To understand why Corum has sold (and continues to sell) more software companies than anyone, it helps to learn a little of the history. The company started in 1985, mentoring software companies with strategic and business modeling advice, utilizing a proprietary Strategic Audit Process. The Audit surveyed users, distribution, as well as confidential interviews with staff and management utilizing the latest psychographic tools. Findings were correlated with best practices. Our tech business modeling principles were the basis for the book "Power Planning: How to Structure Your Software Company for Success".
The Audit covered the building blocks of software, sales and support – money, marketing, management, and manufacturing. Upon completion, real world strategic and operational recommendations were made to management and investors. Corum, staffed by successful former tech CEOs, would then help them implement recommendations through a 90 Day Action Plan process.
The greatest needs from the report were typically around money and marketing. Predictably, many of these companies needed to raise venture capital or merge with a larger partner in order to fully commercialize their technology worldwide.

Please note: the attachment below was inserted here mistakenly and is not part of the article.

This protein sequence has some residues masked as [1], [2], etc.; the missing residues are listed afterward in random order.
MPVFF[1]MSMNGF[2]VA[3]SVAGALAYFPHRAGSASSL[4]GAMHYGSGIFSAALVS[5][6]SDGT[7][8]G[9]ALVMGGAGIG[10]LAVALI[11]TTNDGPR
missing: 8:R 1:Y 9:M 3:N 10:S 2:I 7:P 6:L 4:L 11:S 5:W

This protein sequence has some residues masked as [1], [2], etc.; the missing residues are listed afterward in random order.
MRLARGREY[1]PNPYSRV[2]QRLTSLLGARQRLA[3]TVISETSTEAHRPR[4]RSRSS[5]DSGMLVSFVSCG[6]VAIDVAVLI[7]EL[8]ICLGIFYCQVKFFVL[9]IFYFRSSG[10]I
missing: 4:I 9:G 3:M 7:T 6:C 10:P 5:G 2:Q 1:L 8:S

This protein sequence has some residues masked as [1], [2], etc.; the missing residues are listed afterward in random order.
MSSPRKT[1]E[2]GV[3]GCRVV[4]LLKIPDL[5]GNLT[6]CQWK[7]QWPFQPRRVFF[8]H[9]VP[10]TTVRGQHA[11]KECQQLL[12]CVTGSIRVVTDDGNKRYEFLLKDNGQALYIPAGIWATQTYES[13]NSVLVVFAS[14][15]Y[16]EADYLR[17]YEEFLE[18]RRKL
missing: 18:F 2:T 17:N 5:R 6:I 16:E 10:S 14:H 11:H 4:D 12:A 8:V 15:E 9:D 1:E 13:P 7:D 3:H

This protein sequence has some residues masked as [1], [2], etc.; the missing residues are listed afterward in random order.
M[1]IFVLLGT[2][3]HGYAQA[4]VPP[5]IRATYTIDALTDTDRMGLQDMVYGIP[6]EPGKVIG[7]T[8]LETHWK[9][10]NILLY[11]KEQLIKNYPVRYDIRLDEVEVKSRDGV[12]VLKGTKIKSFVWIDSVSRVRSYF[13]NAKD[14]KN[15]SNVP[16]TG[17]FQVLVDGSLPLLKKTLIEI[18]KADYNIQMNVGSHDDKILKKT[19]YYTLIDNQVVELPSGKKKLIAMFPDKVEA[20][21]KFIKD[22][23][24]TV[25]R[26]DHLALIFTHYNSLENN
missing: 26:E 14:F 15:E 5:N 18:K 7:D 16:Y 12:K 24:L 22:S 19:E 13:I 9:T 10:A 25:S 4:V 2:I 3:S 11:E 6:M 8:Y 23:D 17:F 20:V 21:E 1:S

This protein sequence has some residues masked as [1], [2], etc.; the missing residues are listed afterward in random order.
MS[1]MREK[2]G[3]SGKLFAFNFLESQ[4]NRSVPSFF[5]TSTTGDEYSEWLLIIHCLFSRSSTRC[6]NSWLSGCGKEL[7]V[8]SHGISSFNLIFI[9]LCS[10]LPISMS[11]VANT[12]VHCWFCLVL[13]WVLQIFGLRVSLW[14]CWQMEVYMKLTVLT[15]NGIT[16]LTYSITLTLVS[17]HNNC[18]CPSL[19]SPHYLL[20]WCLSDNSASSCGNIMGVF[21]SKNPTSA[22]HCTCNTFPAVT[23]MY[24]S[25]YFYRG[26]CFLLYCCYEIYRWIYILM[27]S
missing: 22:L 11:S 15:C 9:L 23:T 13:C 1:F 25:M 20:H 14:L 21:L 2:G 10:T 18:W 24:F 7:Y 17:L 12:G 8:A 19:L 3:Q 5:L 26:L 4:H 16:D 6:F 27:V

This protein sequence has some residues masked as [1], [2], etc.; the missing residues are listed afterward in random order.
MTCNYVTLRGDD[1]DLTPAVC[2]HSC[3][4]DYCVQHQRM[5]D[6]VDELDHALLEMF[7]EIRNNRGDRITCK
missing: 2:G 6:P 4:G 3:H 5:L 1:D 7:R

Because of the trust built through that process, we were repeatedly asked by clients for transaction counsel. Timing, valuation, process – and who should they hire as an advisor. We extensively surveyed the M&A advisory service options around the world for our clients (many of whom were international). As successful businessmen, technologists, strategists and business model experts, we were very disappointed at what we found. So were our clients.
For us Corum was a pretty straight forward choice. We wanted someone who we thought was the best fit for a private software company, and we didn’t feel like we’d get the attention or the knowledge we needed from a Wall Street bank or the corporate finance arm of one of the big CPA firms.